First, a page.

Cul"ture (k?l"t?r; 135), n. [F. culture, L. cultura, fr. colere to till, cultivate; of uncertain origin. Cf. Colony.]


The act or practice of cultivating, or of preparing the earth for seed and raising crops by tillage; as, the culture of the soil.


The act of, or any labor or means employed for, training, disciplining, or refining the moral and intellectual nature of man; as, the culture of the mind.

If vain our toil
We ought to blame the culture, not the soil.


The state of being cultivated; result of cultivation; physical improvement; enlightenment and discipline acquired by mental and moral training; civilization; refinement in manners and taste.

What the Greeks expressed by their paidei`a, the Romans by their humanitas, we less happily try to express by the more artificial word culture.
J. C. Shairp.

The list of all the items of the general life of a people represents that whole which we call its culture.

Culture fluid, a fluid in which the germs of microscopic organisms are made to develop, either for purposes of study or as a means of modifying their virulence.


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Cul"ture, v. t. [imp. & p. p. Cultured (-t?rd; 135); p. pr. & vb. n. Culturing.]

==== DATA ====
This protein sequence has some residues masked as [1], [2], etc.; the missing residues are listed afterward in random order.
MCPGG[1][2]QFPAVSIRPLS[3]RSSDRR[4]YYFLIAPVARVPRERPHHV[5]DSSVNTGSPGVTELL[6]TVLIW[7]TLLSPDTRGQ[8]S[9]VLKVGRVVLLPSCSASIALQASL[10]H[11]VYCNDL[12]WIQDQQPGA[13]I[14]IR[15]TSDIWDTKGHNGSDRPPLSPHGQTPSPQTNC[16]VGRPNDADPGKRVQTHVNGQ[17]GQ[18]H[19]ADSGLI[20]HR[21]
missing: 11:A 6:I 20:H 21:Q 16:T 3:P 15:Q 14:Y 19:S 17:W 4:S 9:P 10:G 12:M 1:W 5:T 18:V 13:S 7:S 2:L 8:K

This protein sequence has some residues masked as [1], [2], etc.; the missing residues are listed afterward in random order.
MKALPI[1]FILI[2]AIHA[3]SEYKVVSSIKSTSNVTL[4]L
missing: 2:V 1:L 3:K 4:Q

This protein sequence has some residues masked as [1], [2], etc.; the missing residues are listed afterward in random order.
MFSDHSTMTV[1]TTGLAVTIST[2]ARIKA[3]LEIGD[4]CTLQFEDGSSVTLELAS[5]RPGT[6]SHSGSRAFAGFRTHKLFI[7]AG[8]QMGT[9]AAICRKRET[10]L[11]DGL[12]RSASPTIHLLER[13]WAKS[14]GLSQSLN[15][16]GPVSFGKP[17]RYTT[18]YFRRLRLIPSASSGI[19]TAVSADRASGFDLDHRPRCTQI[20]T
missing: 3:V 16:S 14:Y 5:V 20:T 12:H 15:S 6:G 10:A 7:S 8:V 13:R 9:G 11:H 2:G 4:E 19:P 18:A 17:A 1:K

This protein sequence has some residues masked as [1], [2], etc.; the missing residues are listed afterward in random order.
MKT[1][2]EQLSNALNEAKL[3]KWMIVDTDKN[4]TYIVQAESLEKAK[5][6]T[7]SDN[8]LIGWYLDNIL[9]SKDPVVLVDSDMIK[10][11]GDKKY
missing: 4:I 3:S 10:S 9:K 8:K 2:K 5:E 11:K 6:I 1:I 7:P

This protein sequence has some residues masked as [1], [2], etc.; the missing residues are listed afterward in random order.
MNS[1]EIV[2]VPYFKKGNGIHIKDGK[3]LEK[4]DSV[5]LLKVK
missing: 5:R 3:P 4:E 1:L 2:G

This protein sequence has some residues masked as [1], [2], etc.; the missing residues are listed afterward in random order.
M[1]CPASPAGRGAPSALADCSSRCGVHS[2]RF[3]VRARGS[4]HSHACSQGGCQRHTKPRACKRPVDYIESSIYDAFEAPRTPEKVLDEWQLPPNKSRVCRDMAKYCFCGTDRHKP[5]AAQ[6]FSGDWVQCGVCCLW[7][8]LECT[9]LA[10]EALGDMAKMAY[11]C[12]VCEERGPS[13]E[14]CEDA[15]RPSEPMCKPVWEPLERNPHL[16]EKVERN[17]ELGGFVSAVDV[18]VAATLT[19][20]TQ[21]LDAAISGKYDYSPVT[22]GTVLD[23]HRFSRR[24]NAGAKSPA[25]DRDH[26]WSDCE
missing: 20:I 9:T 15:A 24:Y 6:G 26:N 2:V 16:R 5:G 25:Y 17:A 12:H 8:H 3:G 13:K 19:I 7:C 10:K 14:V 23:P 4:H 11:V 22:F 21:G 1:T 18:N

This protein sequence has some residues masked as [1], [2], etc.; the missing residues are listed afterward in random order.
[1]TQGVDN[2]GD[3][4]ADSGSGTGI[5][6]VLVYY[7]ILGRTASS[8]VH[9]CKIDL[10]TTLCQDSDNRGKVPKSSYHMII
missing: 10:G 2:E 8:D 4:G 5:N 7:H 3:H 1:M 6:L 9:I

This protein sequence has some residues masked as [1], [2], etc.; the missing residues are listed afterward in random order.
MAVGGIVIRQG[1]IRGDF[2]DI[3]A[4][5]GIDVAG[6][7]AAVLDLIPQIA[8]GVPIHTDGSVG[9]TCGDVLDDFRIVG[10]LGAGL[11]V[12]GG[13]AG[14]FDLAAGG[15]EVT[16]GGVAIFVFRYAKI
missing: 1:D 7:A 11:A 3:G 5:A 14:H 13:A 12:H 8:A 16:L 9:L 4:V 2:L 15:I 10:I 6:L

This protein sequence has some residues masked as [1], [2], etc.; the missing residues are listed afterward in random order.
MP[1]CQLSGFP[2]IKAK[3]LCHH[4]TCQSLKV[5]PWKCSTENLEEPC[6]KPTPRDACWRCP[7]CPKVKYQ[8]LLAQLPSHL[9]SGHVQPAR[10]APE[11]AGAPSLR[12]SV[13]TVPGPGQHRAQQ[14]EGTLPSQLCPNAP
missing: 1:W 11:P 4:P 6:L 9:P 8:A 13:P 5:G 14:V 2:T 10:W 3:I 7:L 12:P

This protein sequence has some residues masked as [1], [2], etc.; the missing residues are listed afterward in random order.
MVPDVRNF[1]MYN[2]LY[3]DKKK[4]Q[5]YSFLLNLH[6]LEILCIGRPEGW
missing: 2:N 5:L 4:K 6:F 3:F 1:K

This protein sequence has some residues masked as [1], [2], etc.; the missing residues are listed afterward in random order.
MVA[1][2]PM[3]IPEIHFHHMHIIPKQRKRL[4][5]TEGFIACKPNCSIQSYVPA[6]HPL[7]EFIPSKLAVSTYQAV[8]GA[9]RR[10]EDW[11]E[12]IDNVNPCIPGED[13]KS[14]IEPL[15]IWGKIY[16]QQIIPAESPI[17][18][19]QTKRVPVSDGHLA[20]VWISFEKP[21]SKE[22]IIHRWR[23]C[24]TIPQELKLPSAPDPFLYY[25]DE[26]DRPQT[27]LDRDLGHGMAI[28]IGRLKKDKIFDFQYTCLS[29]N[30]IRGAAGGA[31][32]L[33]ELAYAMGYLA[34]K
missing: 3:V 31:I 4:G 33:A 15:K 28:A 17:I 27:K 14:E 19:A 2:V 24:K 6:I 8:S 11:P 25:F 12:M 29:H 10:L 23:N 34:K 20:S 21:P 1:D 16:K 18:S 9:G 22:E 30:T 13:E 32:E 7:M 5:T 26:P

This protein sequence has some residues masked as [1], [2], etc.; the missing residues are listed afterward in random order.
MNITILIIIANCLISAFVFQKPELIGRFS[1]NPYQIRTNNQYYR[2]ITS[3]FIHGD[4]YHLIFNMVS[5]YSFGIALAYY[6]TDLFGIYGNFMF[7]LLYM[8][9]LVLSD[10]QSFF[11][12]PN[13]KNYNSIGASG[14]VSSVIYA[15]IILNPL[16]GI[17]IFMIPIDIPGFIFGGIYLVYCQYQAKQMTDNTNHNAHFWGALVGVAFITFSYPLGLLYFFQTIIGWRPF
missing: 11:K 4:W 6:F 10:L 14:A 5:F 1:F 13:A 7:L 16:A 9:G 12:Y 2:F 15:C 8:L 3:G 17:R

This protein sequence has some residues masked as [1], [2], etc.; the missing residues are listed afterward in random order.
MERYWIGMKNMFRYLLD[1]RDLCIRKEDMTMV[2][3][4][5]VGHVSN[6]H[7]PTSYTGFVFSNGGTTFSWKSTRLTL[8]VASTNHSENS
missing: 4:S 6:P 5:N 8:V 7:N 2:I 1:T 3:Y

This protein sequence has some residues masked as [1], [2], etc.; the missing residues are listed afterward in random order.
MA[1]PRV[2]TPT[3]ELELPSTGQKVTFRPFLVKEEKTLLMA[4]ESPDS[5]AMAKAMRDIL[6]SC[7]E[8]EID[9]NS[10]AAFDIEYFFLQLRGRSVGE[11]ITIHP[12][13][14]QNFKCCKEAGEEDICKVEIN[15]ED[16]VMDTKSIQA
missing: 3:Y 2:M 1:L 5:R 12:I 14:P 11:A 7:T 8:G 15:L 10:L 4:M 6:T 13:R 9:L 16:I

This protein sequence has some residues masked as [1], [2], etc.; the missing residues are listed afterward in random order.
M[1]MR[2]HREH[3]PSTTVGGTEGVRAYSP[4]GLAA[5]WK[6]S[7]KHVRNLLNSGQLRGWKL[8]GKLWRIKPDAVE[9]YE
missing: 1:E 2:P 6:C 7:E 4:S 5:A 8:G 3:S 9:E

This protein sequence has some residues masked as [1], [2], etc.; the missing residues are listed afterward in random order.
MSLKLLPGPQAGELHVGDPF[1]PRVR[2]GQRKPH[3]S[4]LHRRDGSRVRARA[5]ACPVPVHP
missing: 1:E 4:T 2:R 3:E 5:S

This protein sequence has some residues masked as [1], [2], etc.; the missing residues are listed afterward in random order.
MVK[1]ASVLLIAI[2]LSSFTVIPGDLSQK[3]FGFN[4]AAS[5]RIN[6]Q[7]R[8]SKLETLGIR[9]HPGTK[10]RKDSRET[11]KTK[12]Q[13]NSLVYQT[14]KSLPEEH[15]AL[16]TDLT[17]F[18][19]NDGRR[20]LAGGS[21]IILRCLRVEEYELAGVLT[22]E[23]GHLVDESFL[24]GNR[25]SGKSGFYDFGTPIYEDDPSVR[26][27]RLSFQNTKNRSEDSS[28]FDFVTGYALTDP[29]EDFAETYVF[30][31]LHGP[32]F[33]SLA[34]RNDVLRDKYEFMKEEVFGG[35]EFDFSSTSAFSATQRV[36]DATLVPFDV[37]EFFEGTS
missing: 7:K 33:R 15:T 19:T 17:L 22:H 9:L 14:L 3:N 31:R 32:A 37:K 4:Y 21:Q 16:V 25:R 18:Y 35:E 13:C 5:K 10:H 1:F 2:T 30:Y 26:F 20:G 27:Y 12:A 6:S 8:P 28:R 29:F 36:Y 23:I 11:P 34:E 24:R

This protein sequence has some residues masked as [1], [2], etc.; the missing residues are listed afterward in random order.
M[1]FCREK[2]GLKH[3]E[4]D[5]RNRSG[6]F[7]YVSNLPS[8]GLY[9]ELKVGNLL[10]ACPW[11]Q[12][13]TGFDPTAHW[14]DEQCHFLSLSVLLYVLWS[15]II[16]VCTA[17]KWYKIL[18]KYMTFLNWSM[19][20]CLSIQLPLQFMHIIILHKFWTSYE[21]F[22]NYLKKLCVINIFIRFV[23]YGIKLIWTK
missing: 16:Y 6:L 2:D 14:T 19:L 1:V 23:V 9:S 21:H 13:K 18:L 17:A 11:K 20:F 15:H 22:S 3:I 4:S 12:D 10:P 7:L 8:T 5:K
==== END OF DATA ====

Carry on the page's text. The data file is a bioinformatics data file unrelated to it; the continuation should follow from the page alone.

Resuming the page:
To cultivate; to educate.

They came . . . into places well inhabited and cultured.


© Webster 1913

Cul"ture (?), n.

1. (Biol.)


The cultivation of bacteria or other organisms in artificial media or under artificial conditions.


The collection of organisms resulting from such a cultivation.

⇒ The word is used adjectively with the above senses in many phrases, such as: culture medium, any one of the various mixtures of gelatin, meat extracts, etc., in which organisms cultivated; culture flask, culture oven, culture tube, gelatin culture, plate culture, etc.

2. (Cartography)

Those details of a map, collectively, which do not represent natural features of the area delineated, as names and the symbols for towns, roads, houses, bridges, meridians, and parallels.


© Webster 1913